The District Court granted the Department's motion, which it treated as one for summary judgment. Coombs v. Secretary of the Department of Veterans Affairs, No. 92-1785, 1995 WL 450516, slip op. at 2 n.1 (D.D.C. July 20, 1995), reprinted in Appellant's App. at 21. The District Court judge found that there was no genuine issue of material fact as to the timeliness of Harris's filing. Id. at 5-7. He noted that the time sheet made no specific showing that Harris did not leave work, and that the postal supervisor's statement did not address 1992 practices and was in any case hearsay. Id. at 6-7. He further observed that a delivery notice left at Harris's home on April 30 indicated that she could pick up mail at the post office on May 1 any time after 8:30 a.m., allowing Harris time to pick up the notice and then arrive at work by 10:00 a.m. Id. at 7 n. 2. Next, he found that there was no basis for equitable tolling of the statute. Id. at 7-9.
Finally, the District Court rejected Harris's contention that the Department had waived the statute of limitations defense by failing to plead it in any of its three answers to Harris's initial complaint and two subsequent amended complaints. Citing caselaw from other circuits, the District Court held that a party could raise an unpled affirmative defense by motion if the late raising did not prejudice the opposing party by denying it notice. Id. at 10. The District Court noted that Harris did not claim prejudice and found that Harris did not suffer prejudice as a result of the late raising of the issue, because she had two opportunities to respond to the claim: one in her exception to the Magistrate's report, the other in her opposition to the Department's motion for summary judgment. Id. at 10-11.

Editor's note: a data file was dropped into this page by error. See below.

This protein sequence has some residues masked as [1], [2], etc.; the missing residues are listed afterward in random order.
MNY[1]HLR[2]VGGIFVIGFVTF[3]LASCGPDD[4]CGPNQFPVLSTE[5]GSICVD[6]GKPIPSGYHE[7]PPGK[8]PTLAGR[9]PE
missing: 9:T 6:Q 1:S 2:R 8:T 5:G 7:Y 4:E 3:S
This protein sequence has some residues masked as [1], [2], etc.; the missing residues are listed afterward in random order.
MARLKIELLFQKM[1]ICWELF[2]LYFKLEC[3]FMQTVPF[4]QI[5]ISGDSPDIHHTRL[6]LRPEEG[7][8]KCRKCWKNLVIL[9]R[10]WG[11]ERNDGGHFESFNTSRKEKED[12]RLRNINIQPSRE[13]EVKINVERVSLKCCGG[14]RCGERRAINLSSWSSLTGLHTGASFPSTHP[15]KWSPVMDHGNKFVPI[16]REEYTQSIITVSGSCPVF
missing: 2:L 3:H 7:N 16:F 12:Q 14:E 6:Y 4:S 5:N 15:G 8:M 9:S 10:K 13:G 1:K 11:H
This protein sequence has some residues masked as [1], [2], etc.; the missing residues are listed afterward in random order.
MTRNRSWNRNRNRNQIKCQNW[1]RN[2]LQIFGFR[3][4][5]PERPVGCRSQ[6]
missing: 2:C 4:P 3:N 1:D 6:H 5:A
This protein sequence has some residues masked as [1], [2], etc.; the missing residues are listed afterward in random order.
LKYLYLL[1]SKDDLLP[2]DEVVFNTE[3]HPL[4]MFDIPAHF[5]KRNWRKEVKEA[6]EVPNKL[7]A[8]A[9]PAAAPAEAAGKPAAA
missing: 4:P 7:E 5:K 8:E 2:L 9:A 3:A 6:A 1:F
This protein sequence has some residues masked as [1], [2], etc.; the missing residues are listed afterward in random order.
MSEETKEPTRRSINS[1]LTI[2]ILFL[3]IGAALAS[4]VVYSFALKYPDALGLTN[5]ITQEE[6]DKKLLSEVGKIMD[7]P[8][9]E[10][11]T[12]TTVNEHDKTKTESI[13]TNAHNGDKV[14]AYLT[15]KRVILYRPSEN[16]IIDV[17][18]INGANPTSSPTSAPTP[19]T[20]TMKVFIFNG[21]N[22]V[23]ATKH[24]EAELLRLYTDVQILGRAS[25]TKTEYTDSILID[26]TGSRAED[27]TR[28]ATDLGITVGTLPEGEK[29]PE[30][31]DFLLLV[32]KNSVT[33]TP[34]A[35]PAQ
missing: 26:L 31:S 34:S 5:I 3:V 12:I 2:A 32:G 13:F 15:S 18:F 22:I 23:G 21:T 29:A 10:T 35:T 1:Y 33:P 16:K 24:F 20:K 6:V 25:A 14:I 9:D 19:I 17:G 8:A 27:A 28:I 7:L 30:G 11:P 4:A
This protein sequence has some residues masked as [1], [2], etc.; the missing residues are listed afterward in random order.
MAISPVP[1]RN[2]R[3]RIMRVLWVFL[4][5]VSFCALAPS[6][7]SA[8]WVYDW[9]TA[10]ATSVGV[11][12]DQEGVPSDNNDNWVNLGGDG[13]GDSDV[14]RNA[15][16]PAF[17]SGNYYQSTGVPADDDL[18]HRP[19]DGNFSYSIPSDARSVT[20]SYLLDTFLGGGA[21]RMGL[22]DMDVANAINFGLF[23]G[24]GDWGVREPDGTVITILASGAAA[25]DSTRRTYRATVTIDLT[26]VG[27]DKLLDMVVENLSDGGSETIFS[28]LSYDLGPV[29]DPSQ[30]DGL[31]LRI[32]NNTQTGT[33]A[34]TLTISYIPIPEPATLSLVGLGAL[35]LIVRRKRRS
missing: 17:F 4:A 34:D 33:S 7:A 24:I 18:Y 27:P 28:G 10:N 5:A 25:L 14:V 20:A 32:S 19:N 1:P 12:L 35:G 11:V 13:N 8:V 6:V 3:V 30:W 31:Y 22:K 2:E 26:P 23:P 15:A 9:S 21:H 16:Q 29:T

Subsequently, the District Court dismissed Appellant's reprisal claims. The court explained that it lacked supplemental jurisdiction because the original claim was never properly before the court. Coombs v. Secretary of the Department of Veterans Affairs, No. 92-1785, order at 2 (D.D.C. Feb. 23, 1996), reprinted in Appellant's App. 58. Appellant appealed the summary judgment and dismissal of the reprisal claims to this court.